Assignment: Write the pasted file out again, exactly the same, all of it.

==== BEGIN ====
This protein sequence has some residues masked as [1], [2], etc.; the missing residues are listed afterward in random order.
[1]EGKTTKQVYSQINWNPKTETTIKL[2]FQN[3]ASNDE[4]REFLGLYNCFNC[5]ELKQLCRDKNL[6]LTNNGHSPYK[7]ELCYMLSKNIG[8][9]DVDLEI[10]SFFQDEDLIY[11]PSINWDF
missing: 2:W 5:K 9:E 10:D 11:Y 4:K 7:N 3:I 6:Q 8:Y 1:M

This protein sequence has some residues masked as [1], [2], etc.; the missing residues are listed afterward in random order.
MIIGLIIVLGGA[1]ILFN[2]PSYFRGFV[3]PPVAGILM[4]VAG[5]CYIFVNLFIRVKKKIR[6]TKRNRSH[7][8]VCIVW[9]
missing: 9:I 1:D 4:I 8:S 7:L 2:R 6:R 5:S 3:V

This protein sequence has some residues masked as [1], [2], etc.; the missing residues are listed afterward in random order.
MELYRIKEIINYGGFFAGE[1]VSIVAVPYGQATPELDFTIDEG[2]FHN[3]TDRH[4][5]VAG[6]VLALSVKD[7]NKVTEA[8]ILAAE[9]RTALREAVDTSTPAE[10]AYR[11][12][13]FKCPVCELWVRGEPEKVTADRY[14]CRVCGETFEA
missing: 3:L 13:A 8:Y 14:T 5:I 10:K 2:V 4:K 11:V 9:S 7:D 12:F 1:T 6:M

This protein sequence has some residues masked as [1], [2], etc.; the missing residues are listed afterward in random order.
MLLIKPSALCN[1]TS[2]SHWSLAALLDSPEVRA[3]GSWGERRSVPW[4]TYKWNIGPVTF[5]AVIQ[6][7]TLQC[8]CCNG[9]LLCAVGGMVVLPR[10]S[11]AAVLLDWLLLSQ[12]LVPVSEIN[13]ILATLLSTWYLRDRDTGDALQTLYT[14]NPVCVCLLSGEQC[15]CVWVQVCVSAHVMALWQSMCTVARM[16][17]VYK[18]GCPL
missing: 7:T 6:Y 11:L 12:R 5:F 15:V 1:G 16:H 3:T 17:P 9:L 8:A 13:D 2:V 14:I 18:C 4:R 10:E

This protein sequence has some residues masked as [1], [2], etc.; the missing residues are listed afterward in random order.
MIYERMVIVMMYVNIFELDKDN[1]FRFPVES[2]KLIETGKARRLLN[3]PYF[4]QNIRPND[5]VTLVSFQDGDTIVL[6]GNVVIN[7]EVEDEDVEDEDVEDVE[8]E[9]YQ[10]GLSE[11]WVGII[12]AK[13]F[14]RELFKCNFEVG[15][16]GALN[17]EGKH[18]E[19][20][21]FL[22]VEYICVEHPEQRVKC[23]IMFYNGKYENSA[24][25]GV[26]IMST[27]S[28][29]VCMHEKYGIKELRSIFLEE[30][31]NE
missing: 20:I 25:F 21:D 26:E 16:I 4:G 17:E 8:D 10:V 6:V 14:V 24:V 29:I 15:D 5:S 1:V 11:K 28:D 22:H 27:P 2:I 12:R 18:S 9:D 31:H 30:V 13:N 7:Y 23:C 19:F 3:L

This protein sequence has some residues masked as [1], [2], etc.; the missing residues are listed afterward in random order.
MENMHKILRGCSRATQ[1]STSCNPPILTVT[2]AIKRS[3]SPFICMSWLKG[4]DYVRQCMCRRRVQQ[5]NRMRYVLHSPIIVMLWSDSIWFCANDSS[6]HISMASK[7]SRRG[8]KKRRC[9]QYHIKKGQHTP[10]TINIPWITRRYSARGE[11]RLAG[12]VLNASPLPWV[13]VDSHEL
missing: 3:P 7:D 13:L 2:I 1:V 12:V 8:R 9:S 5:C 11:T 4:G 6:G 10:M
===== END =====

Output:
This protein sequence has some residues masked as [1], [2], etc.; the missing residues are listed afterward in random order.
[1]EGKTTKQVYSQINWNPKTETTIKL[2]FQN[3]ASNDE[4]REFLGLYNCFNC[5]ELKQLCRDKNL[6]LTNNGHSPYK[7]ELCYMLSKNIG[8][9]DVDLEI[10]SFFQDEDLIY[11]PSINWDF
missing: 2:W 5:K 9:E 10:D 11:Y 4:K 7:N 3:I 6:Q 8:Y 1:M

This protein sequence has some residues masked as [1], [2], etc.; the missing residues are listed afterward in random order.
MIIGLIIVLGGA[1]ILFN[2]PSYFRGFV[3]PPVAGILM[4]VAG[5]CYIFVNLFIRVKKKIR[6]TKRNRSH[7][8]VCIVW[9]
missing: 9:I 1:D 4:I 8:S 7:L 2:R 6:R 5:S 3:V

This protein sequence has some residues masked as [1], [2], etc.; the missing residues are listed afterward in random order.
MELYRIKEIINYGGFFAGE[1]VSIVAVPYGQATPELDFTIDEG[2]FHN[3]TDRH[4][5]VAG[6]VLALSVKD[7]NKVTEA[8]ILAAE[9]RTALREAVDTSTPAE[10]AYR[11][12][13]FKCPVCELWVRGEPEKVTADRY[14]CRVCGETFEA
missing: 3:L 13:A 8:Y 14:T 5:I 10:K 2:V 4:K 11:V 9:S 7:D 12:F 1:T 6:M

This protein sequence has some residues masked as [1], [2], etc.; the missing residues are listed afterward in random order.
MLLIKPSALCN[1]TS[2]SHWSLAALLDSPEVRA[3]GSWGERRSVPW[4]TYKWNIGPVTF[5]AVIQ[6][7]TLQC[8]CCNG[9]LLCAVGGMVVLPR[10]S[11]AAVLLDWLLLSQ[12]LVPVSEIN[13]ILATLLSTWYLRDRDTGDALQTLYT[14]NPVCVCLLSGEQC[15]CVWVQVCVSAHVMALWQSMCTVARM[16][17]VYK[18]GCPL
missing: 7:T 6:Y 11:L 12:R 5:F 15:V 1:G 16:H 3:T 17:P 9:L 8:A 13:D 2:V 14:I 18:C 4:R 10:E

This protein sequence has some residues masked as [1], [2], etc.; the missing residues are listed afterward in random order.
MIYERMVIVMMYVNIFELDKDN[1]FRFPVES[2]KLIETGKARRLLN[3]PYF[4]QNIRPND[5]VTLVSFQDGDTIVL[6]GNVVIN[7]EVEDEDVEDEDVEDVE[8]E[9]YQ[10]GLSE[11]WVGII[12]AK[13]F[14]RELFKCNFEVG[15][16]GALN[17]EGKH[18]E[19][20][21]FL[22]VEYICVEHPEQRVKC[23]IMFYNGKYENSA[24][25]GV[26]IMST[27]S[28][29]VCMHEKYGIKELRSIFLEE[30][31]NE
missing: 20:I 25:F 21:D 26:E 16:I 4:G 17:E 8:D 10:V 6:V 14:V 24:V 29:I 15:D 5:S 1:V 11:K 28:D 22:H 27:P 2:I 12:R 18:S 9:D 31:H 30:V 13:N 7:Y 23:C 19:F 3:L

This protein sequence has some residues masked as [1], [2], etc.; the missing residues are listed afterward in random order.
MENMHKILRGCSRATQ[1]STSCNPPILTVT[2]AIKRS[3]SPFICMSWLKG[4]DYVRQCMCRRRVQQ[5]NRMRYVLHSPIIVMLWSDSIWFCANDSS[6]HISMASK[7]SRRG[8]KKRRC[9]QYHIKKGQHTP[10]TINIPWITRRYSARGE[11]RLAG[12]VLNASPLPWV[13]VDSHEL
missing: 3:P 7:D 13:L 2:I 1:V 12:V 8:R 9:S 5:C 11:T 4:G 6:G 10:M